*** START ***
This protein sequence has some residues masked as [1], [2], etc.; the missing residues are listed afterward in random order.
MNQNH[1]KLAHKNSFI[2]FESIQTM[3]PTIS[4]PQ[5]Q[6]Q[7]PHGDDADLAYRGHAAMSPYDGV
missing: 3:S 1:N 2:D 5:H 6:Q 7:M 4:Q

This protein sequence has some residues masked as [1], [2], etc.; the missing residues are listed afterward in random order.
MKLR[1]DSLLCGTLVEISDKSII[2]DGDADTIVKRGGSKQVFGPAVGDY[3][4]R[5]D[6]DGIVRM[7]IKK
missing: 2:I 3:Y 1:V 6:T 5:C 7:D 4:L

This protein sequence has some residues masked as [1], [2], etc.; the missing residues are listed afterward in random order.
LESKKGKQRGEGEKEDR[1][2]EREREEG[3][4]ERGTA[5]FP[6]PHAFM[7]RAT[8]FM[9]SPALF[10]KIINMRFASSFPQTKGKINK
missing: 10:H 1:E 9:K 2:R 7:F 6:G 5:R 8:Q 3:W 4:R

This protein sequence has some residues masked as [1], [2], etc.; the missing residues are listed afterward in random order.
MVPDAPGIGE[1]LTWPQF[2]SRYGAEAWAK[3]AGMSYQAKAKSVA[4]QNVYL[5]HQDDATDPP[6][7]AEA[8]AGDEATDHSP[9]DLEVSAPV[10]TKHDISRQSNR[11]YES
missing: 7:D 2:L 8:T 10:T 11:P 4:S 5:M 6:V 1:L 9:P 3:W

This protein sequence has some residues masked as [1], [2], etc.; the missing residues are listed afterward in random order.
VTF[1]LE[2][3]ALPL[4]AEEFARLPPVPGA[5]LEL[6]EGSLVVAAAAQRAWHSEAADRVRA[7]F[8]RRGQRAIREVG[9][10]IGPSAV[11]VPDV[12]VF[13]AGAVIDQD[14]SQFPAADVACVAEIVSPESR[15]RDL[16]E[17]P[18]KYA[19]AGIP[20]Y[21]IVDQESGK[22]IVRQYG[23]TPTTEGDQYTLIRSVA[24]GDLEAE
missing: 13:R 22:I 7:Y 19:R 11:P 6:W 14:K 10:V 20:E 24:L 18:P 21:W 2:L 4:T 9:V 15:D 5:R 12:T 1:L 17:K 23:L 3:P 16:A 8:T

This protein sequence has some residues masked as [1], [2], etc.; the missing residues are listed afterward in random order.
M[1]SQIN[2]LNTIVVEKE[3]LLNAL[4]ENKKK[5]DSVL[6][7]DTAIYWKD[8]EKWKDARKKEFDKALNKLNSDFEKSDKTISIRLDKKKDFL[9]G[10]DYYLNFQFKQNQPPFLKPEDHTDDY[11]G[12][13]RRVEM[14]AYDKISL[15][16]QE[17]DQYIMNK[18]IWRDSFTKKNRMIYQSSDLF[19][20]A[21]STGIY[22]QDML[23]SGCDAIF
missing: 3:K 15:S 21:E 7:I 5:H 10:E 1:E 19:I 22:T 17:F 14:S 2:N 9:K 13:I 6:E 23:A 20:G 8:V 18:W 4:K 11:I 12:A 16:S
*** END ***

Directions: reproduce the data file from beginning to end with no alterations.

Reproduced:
This protein sequence has some residues masked as [1], [2], etc.; the missing residues are listed afterward in random order.
MNQNH[1]KLAHKNSFI[2]FESIQTM[3]PTIS[4]PQ[5]Q[6]Q[7]PHGDDADLAYRGHAAMSPYDGV
missing: 3:S 1:N 2:D 5:H 6:Q 7:M 4:Q

This protein sequence has some residues masked as [1], [2], etc.; the missing residues are listed afterward in random order.
MKLR[1]DSLLCGTLVEISDKSII[2]DGDADTIVKRGGSKQVFGPAVGDY[3][4]R[5]D[6]DGIVRM[7]IKK
missing: 2:I 3:Y 1:V 6:T 5:C 7:D 4:L

This protein sequence has some residues masked as [1], [2], etc.; the missing residues are listed afterward in random order.
LESKKGKQRGEGEKEDR[1][2]EREREEG[3][4]ERGTA[5]FP[6]PHAFM[7]RAT[8]FM[9]SPALF[10]KIINMRFASSFPQTKGKINK
missing: 10:H 1:E 9:K 2:R 7:F 6:G 5:R 8:Q 3:W 4:R

This protein sequence has some residues masked as [1], [2], etc.; the missing residues are listed afterward in random order.
MVPDAPGIGE[1]LTWPQF[2]SRYGAEAWAK[3]AGMSYQAKAKSVA[4]QNVYL[5]HQDDATDPP[6][7]AEA[8]AGDEATDHSP[9]DLEVSAPV[10]TKHDISRQSNR[11]YES
missing: 7:D 2:L 8:T 10:T 11:P 4:S 5:M 6:V 1:L 9:P 3:W

This protein sequence has some residues masked as [1], [2], etc.; the missing residues are listed afterward in random order.
VTF[1]LE[2][3]ALPL[4]AEEFARLPPVPGA[5]LEL[6]EGSLVVAAAAQRAWHSEAADRVRA[7]F[8]RRGQRAIREVG[9][10]IGPSAV[11]VPDV[12]VF[13]AGAVIDQD[14]SQFPAADVACVAEIVSPESR[15]RDL[16]E[17]P[18]KYA[19]AGIP[20]Y[21]IVDQESGK[22]IVRQYG[23]TPTTEGDQYTLIRSVA[24]GDLEAE
missing: 13:R 22:I 7:Y 19:R 11:P 6:W 14:K 10:V 20:E 24:L 18:P 21:W 2:L 4:T 9:V 15:D 5:R 12:T 1:L 17:K 23:L 3:P 16:A 8:T

This protein sequence has some residues masked as [1], [2], etc.; the missing residues are listed afterward in random order.
M[1]SQIN[2]LNTIVVEKE[3]LLNAL[4]ENKKK[5]DSVL[6][7]DTAIYWKD[8]EKWKDARKKEFDKALNKLNSDFEKSDKTISIRLDKKKDFL[9]G[10]DYYLNFQFKQNQPPFLKPEDHTDDY[11]G[12][13]RRVEM[14]AYDKISL[15][16]QE[17]DQYIMNK[18]IWRDSFTKKNRMIYQSSDLF[19][20]A[21]STGIY[22]QDML[23]SGCDAIF
missing: 3:K 15:S 21:E 7:I 5:H 10:E 1:E 19:I 22:T 17:F 14:S 2:N 9:K 13:I 6:E 23:A 20:G 8:V 18:W 4:K 11:I 12:A 16:S